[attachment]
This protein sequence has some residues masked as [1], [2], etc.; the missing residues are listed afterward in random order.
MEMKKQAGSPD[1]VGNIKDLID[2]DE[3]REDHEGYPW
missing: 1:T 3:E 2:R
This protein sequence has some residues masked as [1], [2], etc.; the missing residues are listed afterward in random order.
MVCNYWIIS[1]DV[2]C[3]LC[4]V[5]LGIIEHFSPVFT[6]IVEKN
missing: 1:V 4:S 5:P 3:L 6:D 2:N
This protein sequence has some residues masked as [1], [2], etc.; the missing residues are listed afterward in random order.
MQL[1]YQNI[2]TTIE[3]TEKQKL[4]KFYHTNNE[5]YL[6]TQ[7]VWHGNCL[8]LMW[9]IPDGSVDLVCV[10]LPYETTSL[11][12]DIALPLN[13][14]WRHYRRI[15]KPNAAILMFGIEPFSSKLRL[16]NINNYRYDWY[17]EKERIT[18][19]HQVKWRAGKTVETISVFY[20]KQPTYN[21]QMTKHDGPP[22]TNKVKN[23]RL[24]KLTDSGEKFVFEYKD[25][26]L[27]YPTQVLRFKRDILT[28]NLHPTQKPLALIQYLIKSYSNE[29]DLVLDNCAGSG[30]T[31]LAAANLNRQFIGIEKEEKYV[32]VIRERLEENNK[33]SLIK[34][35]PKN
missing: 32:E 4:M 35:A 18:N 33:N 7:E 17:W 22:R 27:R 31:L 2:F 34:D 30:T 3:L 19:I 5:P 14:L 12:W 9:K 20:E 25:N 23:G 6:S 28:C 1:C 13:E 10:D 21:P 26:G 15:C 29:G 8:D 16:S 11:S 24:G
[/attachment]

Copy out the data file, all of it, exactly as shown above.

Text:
This protein sequence has some residues masked as [1], [2], etc.; the missing residues are listed afterward in random order.
MEMKKQAGSPD[1]VGNIKDLID[2]DE[3]REDHEGYPW
missing: 1:T 3:E 2:R
This protein sequence has some residues masked as [1], [2], etc.; the missing residues are listed afterward in random order.
MVCNYWIIS[1]DV[2]C[3]LC[4]V[5]LGIIEHFSPVFT[6]IVEKN
missing: 1:V 4:S 5:P 3:L 6:D 2:N
This protein sequence has some residues masked as [1], [2], etc.; the missing residues are listed afterward in random order.
MQL[1]YQNI[2]TTIE[3]TEKQKL[4]KFYHTNNE[5]YL[6]TQ[7]VWHGNCL[8]LMW[9]IPDGSVDLVCV[10]LPYETTSL[11][12]DIALPLN[13][14]WRHYRRI[15]KPNAAILMFGIEPFSSKLRL[16]NINNYRYDWY[17]EKERIT[18][19]HQVKWRAGKTVETISVFY[20]KQPTYN[21]QMTKHDGPP[22]TNKVKN[23]RL[24]KLTDSGEKFVFEYKD[25][26]L[27]YPTQVLRFKRDILT[28]NLHPTQKPLALIQYLIKSYSNE[29]DLVLDNCAGSG[30]T[31]LAAANLNRQFIGIEKEEKYV[32]VIRERLEENNK[33]SLIK[34][35]PKN
missing: 32:E 4:M 35:A 18:N 33:N 7:E 17:W 22:R 27:R 31:L 2:F 34:D 30:T 3:L 19:I 5:P 14:L 12:W 9:K 20:E 25:N 23:G 6:S 28:C 1:C 13:E 10:D 21:P 26:G 15:C 29:G 8:D 16:S 11:S 24:G